This should be Sir Edward according to the Chronicle of Queen Jane, published by the Camden Society, p. 65; on which Mr. Nichols, the Editor, remarks: - "Holinshead and Foxe erroneously say Sir John Rogers. Sir Edward was named by Sir T. Wyat as having brought him a message from the Earl of Devonshire. He was also discharged on the 18th Jan. 1554-5." His committal also is put on the xxiiii. in the above Chronicle.[Back to Top]
MarginaliaPriestes diuorced.In this weeke, all suche Priestes within the Dioces of London as were married, were diuorced from theyr liuings, and commaunded to bring in their wiues within a fortnight, that they might likewise be diuorced from them. This the Byshop did of his owne power.
MarginaliaGentlemen sent into Kent to be executed. M. Rudston with certain others pardoned.Vpon the Tuesday in the same weeke, being the 27. of February, certayne Gentlemen of Kent were sente into Kent to be executed there. Their names were these, the two Mantels, two Kneuets, and Bret: with these, Maister Rudston also and certayne other were condemned, and should haue bene executed, but they had their pardon.[Back to Top]
In the 1563 edition, Foxe already had a brief account of the elder Mantel's refusal to recant his beliefs at his execution. (It was originally part of an account of the Marian persecution in Kent at the end of the work. In the 1570 edition, Foxe moved the brief account to introduce Mantel's denial of rumours that he had recanted.[Back to Top]
Moreouer, as touching the sayid M. Mantell, for that he was reported falsely to haue fallen from the constancie of his profession, to cleare himselfe thereof, and to reproue the sinister surmise of his recantation, he wrote this briefe Apologie in purgation of himselfe: the copie whereof you shall heare.[Back to Top]
Mantel's denial, first printed in the 1570 edition (1570, pp. 1638-39; 1576, pp. 1397-98; 1583, pp. 1468-69) must have circulated among the protestants in Kent and was very probably sent to Foxe by one of them after the 1563 edition was published.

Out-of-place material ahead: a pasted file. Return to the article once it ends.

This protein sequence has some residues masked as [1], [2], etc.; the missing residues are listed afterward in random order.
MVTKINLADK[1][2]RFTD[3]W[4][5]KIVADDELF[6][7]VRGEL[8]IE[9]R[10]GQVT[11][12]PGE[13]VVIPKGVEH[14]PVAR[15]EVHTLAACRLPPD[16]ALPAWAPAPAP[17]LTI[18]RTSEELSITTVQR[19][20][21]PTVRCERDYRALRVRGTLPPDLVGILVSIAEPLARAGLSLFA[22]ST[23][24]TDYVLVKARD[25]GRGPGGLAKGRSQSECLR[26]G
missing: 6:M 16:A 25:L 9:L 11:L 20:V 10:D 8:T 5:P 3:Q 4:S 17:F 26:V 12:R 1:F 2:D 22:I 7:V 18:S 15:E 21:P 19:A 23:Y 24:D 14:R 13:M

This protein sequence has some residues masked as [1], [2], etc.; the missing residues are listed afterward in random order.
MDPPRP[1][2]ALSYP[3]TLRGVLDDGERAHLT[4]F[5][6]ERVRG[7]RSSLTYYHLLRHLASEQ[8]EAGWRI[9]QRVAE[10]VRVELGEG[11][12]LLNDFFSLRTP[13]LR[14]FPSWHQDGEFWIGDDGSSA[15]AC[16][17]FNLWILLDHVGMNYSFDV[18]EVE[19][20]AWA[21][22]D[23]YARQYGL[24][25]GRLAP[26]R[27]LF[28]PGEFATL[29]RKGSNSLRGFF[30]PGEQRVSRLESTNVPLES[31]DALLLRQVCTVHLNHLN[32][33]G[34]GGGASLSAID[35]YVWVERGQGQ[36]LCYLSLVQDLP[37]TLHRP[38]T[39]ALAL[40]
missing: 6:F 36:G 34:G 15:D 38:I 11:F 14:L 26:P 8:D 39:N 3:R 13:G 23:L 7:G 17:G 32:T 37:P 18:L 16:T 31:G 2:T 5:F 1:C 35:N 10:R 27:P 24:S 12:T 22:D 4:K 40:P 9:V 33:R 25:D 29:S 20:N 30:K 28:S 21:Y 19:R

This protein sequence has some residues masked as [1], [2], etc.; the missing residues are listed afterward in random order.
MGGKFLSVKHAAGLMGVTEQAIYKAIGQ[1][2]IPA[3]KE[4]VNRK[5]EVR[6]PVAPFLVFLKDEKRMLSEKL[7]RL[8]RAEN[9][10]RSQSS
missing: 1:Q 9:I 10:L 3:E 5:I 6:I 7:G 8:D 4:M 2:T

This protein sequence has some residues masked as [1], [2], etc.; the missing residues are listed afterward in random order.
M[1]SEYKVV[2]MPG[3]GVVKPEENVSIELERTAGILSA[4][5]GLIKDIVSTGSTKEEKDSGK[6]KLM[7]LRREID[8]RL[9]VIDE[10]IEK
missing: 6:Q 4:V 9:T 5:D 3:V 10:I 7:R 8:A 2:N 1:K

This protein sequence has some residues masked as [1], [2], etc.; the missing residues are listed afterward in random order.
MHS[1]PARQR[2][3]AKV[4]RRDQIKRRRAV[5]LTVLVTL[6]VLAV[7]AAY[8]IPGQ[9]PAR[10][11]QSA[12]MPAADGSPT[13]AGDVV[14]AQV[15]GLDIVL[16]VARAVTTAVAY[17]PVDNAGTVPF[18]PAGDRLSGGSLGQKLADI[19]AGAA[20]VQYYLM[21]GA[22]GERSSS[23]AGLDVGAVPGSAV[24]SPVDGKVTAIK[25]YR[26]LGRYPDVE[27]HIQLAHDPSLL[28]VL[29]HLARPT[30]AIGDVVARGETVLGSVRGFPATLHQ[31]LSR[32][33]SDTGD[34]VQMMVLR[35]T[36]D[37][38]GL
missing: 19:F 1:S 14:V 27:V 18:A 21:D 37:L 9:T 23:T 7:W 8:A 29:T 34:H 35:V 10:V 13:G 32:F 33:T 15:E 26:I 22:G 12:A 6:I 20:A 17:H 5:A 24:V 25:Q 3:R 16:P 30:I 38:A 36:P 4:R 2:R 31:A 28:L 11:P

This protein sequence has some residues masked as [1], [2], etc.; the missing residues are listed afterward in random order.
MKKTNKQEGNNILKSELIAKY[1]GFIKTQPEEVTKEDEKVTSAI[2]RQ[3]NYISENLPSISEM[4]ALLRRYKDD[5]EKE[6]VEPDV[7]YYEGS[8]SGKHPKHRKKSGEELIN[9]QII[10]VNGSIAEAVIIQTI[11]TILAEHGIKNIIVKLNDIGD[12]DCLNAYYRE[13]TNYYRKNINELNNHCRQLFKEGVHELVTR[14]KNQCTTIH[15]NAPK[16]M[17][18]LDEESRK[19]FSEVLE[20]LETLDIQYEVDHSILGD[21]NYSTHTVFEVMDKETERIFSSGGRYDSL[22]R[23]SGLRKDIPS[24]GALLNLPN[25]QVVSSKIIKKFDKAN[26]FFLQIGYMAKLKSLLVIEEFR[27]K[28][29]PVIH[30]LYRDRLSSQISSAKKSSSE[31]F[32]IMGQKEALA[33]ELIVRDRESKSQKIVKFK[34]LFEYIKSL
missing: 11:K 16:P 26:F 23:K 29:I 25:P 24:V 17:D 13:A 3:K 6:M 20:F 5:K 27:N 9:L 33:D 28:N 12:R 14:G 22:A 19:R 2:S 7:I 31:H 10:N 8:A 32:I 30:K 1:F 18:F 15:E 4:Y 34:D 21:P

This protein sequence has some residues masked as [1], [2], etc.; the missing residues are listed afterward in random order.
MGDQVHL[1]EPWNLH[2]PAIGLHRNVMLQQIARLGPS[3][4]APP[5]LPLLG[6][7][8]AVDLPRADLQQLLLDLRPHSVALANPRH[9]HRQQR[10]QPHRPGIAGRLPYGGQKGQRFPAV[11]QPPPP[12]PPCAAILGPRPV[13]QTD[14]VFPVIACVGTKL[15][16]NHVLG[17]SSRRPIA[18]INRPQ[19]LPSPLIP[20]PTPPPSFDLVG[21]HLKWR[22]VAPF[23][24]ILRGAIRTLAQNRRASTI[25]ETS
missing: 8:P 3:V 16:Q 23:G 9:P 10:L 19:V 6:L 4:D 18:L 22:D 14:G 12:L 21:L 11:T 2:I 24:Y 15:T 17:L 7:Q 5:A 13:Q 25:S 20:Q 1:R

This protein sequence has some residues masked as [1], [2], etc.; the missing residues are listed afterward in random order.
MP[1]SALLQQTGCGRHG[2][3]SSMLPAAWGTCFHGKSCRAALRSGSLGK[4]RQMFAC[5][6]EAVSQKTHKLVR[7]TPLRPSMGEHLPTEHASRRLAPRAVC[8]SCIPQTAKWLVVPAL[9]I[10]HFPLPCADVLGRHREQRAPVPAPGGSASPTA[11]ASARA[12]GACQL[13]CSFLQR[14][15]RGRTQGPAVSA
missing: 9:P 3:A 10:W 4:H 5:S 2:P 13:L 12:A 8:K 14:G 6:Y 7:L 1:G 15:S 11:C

Mantell's apology is a profession of faith which is also a short narrative of interrogation, with a combination of scriptural references and pointers to argument dominating. There is focus on an admission by Bourne that the Mass was a communion, and other glosses make the point that Mantell was not stubborn but constant; the glosses do not mention his particular concern that the Queen should realise this. Glosses also show a discrepancy in dates between editions, and a reference that was dropped after the 1570 edition.[Back to Top]
Further, as concerning confession and penaunce, I declared that I could be contente to shewe vnto anye learned Minister of Christes Church, any thing that troubled my conscience, and of such a mā I would most willingly heare absolution pronounced.
MarginaliaM. Mantell opposed in the Sacrament. Touching the Sacrament of the aulter (as he termed it) I sayd that I beleeued Christ to be there present as the holy Ghost ment when these words were written: Hoc est corpus meum.
Further, when this would not satisfye, I desired him to consider that I was a condemned man to dye by a law, and that it was more meete for me to seeke a readines and preparation to death. And in so much as I dissented not from him in any article of the Christian fayth necessary to saluation, I desired him for Gods sake no more to trouble me with such matters, as whiche to beleeue is neyther saluation, nor not to beleeue, damnation. He aunswered, that if I dissented but in the least matter frō the catholick Church, my soule was in great daunger, therefore much more in thys[Back to Top]
great matter, alleadging this text: Qui offenderit in minimo, factus est reus omnium. MarginaliaMath. 5. He that offendeth in the least of these, is gilty of them all. Yea (quoth I) Verum est, ex hisce mandatis i. MarginaliaIacob. 2. It is true, of these commaundementes of God. To this I desired him to consider, that it was not my matter, neither was I able in these matters to keepe disputation, nor minded so to doe, and therefore to take these few wordes for a full aunswere, that I not onely in the matter of the sacrament, but also in all other matters of Religion, Beleeue as MarginaliaThe Church. the holy Catholicke Church of Christ (grounded vpon the Prophetes and Apostles) beleeueth. But vppon this worde Church we agreed not, for I tooke exception at the Antichristian Popish Church.[Back to Top]